(from YOUR COACHES)
Volleyball Is a “TEAM” Sport
This requires all members to realize that they are part of a process, whether they are sitting on the bench
or standing on the court ( subbing, time
outs, pass-set-spike-block ). Team
members may not like or understand why their coaches make certain decisions, but they must trust that the coaches are making
decisions that they believe will best help the “team” succeed.
IMPORTANT: You are playing for an NCFS “team,”
for the good of every member of the team—not just for yourself. Even if
you succeed while everyone else around you is failing, your “team” will still fail.
Team members are chosen based not only on skills, but also on personality and character. (This is also known as “coachability”- the ability to work well together with
others, not hot dog/need to be the star of the show, positive and supportive on the court and off the court. )
Definition of a team player…..
team play·er (plural team play·ers)
somebody who works cooperatively: a member of a group who cooperates
with other people and who subordinates personal interests in order to achieve a common goal
Creating a Team and Your Role as a Player
1. How Coaches Put Together Rosters and Lineups
Volleyball team rosters usually carry 8-10 players; this helps ensure that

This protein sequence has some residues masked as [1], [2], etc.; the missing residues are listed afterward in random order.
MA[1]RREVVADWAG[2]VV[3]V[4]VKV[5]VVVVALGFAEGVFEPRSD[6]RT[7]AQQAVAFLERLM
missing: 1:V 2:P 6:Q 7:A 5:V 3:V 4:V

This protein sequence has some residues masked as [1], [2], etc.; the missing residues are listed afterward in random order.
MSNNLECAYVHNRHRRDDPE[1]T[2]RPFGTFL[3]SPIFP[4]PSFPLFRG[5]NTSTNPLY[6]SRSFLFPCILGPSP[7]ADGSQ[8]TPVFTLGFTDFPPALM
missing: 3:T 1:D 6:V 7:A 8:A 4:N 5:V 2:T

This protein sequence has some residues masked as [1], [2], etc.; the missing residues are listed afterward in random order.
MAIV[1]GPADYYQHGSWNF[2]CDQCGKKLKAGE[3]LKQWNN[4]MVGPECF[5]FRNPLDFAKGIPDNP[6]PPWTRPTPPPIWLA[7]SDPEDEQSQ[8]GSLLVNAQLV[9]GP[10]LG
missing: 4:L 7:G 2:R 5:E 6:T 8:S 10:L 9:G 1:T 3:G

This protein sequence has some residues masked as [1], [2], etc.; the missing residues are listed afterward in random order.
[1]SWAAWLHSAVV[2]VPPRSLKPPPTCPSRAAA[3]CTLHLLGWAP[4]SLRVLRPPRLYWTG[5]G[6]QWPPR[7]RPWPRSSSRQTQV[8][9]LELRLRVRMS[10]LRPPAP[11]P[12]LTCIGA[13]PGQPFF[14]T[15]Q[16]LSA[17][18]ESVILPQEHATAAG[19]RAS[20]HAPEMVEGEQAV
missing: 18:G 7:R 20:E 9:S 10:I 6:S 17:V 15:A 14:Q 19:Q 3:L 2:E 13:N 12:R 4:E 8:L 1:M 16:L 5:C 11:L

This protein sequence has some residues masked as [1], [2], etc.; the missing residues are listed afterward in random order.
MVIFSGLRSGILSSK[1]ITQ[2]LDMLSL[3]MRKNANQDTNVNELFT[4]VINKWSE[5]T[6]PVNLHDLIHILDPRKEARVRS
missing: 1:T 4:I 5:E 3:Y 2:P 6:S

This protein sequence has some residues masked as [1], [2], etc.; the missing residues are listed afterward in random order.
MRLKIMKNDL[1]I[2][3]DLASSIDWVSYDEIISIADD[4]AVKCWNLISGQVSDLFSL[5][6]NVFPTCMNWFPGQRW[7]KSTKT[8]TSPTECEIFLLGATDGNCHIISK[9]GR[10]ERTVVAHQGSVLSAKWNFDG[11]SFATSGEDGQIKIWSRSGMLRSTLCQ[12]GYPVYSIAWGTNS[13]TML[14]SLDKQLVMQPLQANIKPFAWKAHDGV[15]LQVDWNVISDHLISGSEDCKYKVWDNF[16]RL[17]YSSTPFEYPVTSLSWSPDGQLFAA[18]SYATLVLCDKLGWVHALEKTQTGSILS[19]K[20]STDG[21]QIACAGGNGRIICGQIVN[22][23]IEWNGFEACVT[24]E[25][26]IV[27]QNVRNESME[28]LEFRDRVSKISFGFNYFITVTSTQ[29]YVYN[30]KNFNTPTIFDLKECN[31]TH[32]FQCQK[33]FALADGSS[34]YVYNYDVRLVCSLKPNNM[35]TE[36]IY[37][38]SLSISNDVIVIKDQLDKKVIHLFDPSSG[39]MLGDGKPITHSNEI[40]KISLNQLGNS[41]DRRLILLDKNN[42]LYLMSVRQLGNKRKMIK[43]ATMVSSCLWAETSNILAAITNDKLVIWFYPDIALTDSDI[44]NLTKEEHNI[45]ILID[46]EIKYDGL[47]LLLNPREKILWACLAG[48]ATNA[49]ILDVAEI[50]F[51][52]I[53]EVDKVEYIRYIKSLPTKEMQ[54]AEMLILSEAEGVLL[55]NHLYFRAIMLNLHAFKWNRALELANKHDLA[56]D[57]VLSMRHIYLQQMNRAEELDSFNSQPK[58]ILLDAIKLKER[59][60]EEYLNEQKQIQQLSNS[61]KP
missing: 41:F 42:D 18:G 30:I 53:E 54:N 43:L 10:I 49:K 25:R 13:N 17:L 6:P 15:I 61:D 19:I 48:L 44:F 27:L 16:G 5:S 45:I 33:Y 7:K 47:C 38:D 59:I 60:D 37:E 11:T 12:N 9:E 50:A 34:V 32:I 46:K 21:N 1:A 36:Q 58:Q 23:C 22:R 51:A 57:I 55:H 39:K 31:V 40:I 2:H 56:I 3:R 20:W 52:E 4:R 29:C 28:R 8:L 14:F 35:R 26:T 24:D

there will always be enough players to play in each
tournament (illness, injury, emergencies, and planned vacations occur, after all), and
that coaches can maximize strengths, weaknesses and
specialties (as they see fit) as part of game strategy.
Subbing is necessary; it’s based on both
the position(s) your coaches feel you are best skilled at and can use to help your team AND again, it’s also based on
your character/personality, or the “mood”/”vibe” you create while playing with your teammates.
At every moment in a game, coaches are trying to maximize the talent their team possesses in order to defeat
an opponent. Just because you are not “starting,” or just because
you don’t spend every minute on the court DOESN’T mean you are being treated unfairly or that your coaches don’t
see your talents. Also, be assured that you DO have a chance to make an impact
as an individual every time you are on the court—coaches compliment and ask players names and recognize you for
the skills they see you personally perform while you are on the court. Better
yet, if you are constantly positive and are working for the good of the team (not to showcase yourself alone), coaches will
be impressed with your maturity and your team mentality!
2. Your Jobs at Games and Practices
During all games, and ESPECIALLY at practices, we expect you to participate so that you can increase not only
your skill level but your range of skills as well. For a college or high school
coach putting together a team, the most “valuable” recruits/players are those who are well-rounded and able to
perform at all positions on the court. If something happens (an injury,
an illness, a “bad day”) coaches can expect these players to step up, do any job needed, and make up the slack
to help the team avoid getting crushed in a crisis situation. In college (and most high school teams), you do not see a
setter who cannot spike or dig, a libero who cannot set or spike 10’s, or a middle hitter who can’t serve and/or